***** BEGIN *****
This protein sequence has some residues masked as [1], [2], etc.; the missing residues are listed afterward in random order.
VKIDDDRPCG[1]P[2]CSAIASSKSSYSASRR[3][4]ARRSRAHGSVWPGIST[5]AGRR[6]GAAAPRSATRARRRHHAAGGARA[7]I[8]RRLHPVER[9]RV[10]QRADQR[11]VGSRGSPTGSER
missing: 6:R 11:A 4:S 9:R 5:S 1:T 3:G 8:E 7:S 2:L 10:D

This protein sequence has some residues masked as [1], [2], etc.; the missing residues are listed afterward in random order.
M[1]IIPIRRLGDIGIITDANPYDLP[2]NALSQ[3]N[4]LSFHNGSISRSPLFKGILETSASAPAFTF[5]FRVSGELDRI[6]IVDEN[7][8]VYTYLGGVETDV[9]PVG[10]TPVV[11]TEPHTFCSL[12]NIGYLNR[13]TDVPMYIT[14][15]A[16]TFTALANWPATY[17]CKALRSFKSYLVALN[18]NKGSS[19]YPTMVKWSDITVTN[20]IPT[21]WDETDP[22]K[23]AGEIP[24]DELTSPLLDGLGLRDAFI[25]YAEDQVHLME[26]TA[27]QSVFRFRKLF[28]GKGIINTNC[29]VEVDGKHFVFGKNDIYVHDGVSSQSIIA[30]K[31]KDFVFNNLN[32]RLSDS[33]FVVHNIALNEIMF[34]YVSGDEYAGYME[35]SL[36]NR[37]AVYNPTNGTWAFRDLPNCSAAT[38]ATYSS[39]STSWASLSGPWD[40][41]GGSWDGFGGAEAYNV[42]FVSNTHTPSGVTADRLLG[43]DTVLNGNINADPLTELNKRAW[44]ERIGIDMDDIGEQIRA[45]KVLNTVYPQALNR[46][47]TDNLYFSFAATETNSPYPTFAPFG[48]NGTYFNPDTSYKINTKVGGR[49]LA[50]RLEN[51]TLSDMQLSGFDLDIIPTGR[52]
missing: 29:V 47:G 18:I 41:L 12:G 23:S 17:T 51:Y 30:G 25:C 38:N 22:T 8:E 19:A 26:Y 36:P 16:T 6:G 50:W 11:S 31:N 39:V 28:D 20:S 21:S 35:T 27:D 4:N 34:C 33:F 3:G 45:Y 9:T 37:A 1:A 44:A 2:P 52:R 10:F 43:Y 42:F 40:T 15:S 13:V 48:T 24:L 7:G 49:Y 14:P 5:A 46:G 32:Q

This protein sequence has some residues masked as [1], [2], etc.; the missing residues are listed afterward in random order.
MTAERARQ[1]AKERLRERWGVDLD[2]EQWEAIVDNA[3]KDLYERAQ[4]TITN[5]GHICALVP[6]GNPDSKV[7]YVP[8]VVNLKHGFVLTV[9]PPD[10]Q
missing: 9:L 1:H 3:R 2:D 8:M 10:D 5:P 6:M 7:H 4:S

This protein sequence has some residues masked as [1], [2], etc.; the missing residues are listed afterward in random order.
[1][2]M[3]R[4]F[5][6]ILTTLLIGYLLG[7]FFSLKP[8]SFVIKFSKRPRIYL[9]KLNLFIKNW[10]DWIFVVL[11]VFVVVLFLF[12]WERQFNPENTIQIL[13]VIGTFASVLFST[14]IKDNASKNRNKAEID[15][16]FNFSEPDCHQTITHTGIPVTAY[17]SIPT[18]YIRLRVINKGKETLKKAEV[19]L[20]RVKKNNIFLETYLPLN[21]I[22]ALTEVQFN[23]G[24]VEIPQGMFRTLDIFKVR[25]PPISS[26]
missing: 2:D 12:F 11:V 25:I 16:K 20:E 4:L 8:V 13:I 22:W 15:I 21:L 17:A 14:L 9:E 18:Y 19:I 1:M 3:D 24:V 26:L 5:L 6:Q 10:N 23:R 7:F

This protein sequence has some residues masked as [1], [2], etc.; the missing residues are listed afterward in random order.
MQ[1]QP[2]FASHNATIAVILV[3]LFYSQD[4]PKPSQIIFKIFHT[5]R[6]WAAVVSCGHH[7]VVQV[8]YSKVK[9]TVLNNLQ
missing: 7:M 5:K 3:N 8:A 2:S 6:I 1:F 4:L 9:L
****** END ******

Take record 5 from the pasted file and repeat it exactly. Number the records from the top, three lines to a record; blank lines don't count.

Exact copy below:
This protein sequence has some residues masked as [1], [2], etc.; the missing residues are listed afterward in random order.
MQ[1]QP[2]FASHNATIAVILV[3]LFYSQD[4]PKPSQIIFKIFHT[5]R[6]WAAVVSCGHH[7]VVQV[8]YSKVK[9]TVLNNLQ
missing: 7:M 5:K 3:N 8:A 2:S 6:I 1:F 4:L 9:L